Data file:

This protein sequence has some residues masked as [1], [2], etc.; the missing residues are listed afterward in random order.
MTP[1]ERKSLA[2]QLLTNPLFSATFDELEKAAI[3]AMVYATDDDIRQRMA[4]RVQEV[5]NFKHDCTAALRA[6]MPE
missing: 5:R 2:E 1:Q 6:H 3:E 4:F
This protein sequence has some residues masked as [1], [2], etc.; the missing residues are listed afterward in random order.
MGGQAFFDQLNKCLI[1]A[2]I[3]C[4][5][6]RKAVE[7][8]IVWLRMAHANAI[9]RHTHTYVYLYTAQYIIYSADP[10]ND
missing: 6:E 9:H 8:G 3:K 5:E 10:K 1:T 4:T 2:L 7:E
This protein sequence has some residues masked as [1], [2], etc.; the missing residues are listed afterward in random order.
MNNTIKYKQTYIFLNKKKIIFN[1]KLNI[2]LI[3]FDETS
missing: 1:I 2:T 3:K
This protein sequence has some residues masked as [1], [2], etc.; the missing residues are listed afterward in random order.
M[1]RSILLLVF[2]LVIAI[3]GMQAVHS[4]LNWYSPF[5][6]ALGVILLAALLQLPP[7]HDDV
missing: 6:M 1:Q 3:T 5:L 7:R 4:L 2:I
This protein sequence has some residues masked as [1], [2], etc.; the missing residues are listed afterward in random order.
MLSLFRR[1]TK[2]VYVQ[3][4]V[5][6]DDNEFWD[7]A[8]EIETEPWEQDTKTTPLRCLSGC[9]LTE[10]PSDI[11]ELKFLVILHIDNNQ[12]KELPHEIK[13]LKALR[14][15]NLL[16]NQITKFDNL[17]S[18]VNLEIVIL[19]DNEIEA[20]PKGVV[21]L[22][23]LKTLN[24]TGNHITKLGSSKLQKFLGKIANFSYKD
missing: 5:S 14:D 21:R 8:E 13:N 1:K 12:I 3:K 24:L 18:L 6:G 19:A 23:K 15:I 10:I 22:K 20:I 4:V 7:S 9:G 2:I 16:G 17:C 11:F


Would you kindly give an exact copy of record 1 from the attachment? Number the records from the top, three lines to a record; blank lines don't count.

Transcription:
This protein sequence has some residues masked as [1], [2], etc.; the missing residues are listed afterward in random order.
MTP[1]ERKSLA[2]QLLTNPLFSATFDELEKAAI[3]AMVYATDDDIRQRMA[4]RVQEV[5]NFKHDCTAALRA[6]MPE
missing: 5:R 2:E 1:Q 6:H 3:E 4:F